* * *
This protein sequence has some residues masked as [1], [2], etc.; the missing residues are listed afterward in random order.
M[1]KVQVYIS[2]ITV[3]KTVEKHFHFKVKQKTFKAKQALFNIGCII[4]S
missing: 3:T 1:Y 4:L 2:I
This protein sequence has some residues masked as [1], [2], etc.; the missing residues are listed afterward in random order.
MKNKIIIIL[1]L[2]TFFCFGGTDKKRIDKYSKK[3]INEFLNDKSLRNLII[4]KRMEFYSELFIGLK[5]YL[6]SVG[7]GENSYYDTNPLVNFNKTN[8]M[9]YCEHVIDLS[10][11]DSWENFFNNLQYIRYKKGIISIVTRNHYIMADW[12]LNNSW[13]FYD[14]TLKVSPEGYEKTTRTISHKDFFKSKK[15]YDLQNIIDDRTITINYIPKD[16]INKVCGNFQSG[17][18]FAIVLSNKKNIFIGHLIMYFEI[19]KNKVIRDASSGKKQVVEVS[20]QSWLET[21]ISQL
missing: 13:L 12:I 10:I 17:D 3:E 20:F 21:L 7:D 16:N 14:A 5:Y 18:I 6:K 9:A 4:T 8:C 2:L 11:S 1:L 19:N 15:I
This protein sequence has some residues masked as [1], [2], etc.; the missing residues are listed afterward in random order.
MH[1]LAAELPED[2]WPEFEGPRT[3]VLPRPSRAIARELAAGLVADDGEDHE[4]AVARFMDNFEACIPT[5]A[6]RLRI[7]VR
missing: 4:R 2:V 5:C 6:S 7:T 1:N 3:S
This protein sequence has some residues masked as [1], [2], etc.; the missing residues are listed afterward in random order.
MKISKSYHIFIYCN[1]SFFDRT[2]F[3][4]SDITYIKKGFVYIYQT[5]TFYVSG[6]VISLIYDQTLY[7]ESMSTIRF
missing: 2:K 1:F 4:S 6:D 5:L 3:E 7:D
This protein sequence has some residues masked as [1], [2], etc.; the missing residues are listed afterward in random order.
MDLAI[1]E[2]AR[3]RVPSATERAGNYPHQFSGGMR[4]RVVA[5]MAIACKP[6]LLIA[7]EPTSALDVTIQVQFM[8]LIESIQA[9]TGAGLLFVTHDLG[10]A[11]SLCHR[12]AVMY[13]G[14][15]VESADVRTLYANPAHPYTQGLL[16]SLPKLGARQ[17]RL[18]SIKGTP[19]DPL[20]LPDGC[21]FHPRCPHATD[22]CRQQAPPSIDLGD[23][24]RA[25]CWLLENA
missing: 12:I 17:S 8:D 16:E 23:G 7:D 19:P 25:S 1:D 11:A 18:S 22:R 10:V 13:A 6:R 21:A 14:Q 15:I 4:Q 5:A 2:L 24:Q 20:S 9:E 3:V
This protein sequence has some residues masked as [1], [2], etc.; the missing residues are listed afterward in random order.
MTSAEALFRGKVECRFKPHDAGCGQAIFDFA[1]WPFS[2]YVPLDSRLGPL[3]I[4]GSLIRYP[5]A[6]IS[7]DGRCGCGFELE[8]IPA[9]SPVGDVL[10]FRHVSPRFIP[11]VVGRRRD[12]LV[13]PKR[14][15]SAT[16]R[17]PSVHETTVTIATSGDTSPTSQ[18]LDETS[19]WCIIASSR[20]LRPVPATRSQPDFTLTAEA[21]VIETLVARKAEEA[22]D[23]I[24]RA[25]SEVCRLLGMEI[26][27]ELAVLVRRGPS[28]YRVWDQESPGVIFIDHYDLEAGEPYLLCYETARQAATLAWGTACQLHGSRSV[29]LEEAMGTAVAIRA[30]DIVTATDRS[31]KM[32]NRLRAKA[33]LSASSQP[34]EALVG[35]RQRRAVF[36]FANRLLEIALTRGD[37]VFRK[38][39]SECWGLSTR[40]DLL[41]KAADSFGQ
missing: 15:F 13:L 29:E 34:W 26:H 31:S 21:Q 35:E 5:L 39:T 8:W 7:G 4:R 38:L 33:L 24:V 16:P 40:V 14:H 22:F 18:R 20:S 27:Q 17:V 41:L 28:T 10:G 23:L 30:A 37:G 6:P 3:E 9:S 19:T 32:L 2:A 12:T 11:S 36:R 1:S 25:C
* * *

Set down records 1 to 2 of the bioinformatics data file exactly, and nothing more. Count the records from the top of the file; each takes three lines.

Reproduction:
This protein sequence has some residues masked as [1], [2], etc.; the missing residues are listed afterward in random order.
M[1]KVQVYIS[2]ITV[3]KTVEKHFHFKVKQKTFKAKQALFNIGCII[4]S
missing: 3:T 1:Y 4:L 2:I
This protein sequence has some residues masked as [1], [2], etc.; the missing residues are listed afterward in random order.
MKNKIIIIL[1]L[2]TFFCFGGTDKKRIDKYSKK[3]INEFLNDKSLRNLII[4]KRMEFYSELFIGLK[5]YL[6]SVG[7]GENSYYDTNPLVNFNKTN[8]M[9]YCEHVIDLS[10][11]DSWENFFNNLQYIRYKKGIISIVTRNHYIMADW[12]LNNSW[13]FYD[14]TLKVSPEGYEKTTRTISHKDFFKSKK[15]YDLQNIIDDRTITINYIPKD[16]INKVCGNFQSG[17][18]FAIVLSNKKNIFIGHLIMYFEI[19]KNKVIRDASSGKKQVVEVS[20]QSWLET[21]ISQL
missing: 13:L 12:I 10:I 17:D 3:E 20:F 21:L 7:D 16:N 14:A 5:Y 18:I 6:K 9:A 4:T 8:C 2:L 11:S 1:L 19:N 15:I